Effects of Modeling Methods on the Finite Element Analysis Results of Orthodontic Applications

Yanzhi Liu, Purdue University


Identification of the mechanical environment changes in the tissues due to implementation of various treatment strategies are important for understanding the mechanism of the treatment outcomes, evaluating design of orthodontic appliances, and design of new treatment strategies. The goal of this study is to develop a finite element model that can be used to reliably estimate the mechanical environment changes due to various orthodontic treatment. The objectives are: 1) to build up a reliable model with details that can be more reliably utilized to simulate different orthodontic clinical cases, which will help orthodontists to predict the treatment outcomes, 2) to assess the significance of the differences between the simplified model and the models with more details, and (3) to apply the technology to clinical cases and estimate mechanical environment changes. A finite element model was created based on cone beam computed tomography (CBCT) images of an anonymous volunteer. The bone and teeth were segmented first. The finite element models were created using the geometries. The models were unique because the interfaces between the neighboring crowns and between the archwire and brackets were modeled using the contact elements, which allowed more realistic representation of the interfaces. The element size was determined through a convergence test. The validity of the stress was judged based on the calculated stress distribution. Then, the results of the new model were compared with these from a simplified model representing the studies published previously. The purpose was to see whether the simplified model can be used to replace a detailed model. Three clinical treatment strategies were modeled to evaluate the corresponding mechanical environment changes. The results showed that the new model produced more reasonable stress distribution than the simplified model. The simplified model resulted in much lower stress in the PDL than the detailed model, thus should not be used to quantify the stresses. The mechanical environment changes due to various treatment strategies provided useful information for studying the biological responses to the orthodontic load systems.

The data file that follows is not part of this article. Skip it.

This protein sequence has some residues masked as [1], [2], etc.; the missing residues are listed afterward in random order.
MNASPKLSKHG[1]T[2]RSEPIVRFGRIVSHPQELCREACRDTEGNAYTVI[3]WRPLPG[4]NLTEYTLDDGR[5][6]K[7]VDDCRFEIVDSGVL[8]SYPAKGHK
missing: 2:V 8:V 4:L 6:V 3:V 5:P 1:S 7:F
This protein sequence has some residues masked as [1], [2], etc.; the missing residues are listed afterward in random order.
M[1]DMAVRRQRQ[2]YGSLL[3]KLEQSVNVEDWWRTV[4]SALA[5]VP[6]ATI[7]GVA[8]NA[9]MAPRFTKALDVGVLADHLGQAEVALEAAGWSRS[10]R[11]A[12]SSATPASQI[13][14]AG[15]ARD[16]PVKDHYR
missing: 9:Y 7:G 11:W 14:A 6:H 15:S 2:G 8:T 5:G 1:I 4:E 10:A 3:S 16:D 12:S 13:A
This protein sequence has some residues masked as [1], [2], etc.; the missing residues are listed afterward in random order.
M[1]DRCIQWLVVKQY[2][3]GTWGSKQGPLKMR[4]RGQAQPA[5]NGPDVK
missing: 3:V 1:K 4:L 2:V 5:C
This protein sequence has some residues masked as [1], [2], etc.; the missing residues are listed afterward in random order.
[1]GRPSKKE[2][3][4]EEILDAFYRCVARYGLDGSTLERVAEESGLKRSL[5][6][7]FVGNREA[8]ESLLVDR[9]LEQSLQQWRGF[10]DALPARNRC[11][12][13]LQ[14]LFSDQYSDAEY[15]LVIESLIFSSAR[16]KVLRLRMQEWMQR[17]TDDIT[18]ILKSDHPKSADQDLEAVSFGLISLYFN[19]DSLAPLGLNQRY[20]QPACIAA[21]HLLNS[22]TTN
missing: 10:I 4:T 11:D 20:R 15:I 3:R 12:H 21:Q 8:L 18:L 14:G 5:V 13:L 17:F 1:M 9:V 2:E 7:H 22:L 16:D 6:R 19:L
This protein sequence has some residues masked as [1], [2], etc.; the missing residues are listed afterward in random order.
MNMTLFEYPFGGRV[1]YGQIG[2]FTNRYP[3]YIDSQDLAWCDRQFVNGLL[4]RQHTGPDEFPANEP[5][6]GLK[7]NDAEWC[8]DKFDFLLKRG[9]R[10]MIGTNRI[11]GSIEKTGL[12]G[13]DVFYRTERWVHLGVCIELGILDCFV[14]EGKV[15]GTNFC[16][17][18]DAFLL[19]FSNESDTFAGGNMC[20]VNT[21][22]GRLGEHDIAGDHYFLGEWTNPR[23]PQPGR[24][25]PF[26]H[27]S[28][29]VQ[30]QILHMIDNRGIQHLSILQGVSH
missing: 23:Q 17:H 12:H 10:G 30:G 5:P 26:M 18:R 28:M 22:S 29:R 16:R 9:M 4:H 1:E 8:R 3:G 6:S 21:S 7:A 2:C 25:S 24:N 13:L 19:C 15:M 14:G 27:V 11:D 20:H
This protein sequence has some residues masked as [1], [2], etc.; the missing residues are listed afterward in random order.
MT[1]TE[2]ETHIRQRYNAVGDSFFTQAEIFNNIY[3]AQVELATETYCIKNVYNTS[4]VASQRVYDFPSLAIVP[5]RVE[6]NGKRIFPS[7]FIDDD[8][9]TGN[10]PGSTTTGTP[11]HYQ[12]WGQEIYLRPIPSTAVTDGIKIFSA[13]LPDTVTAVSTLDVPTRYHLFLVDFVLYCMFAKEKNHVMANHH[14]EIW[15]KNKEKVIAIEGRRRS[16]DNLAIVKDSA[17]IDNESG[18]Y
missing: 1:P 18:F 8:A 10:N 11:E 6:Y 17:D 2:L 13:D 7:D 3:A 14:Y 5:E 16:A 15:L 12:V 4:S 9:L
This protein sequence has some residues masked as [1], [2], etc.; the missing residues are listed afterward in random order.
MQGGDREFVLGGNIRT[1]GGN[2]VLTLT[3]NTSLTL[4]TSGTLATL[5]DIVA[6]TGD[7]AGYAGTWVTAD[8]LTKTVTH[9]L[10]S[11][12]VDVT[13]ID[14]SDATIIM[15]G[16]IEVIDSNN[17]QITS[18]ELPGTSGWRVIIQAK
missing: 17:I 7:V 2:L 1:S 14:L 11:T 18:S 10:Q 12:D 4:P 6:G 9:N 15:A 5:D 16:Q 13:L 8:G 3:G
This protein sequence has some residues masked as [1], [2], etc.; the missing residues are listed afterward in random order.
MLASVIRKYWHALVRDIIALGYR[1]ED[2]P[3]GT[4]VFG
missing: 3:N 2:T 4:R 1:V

Chen, Purdue University.

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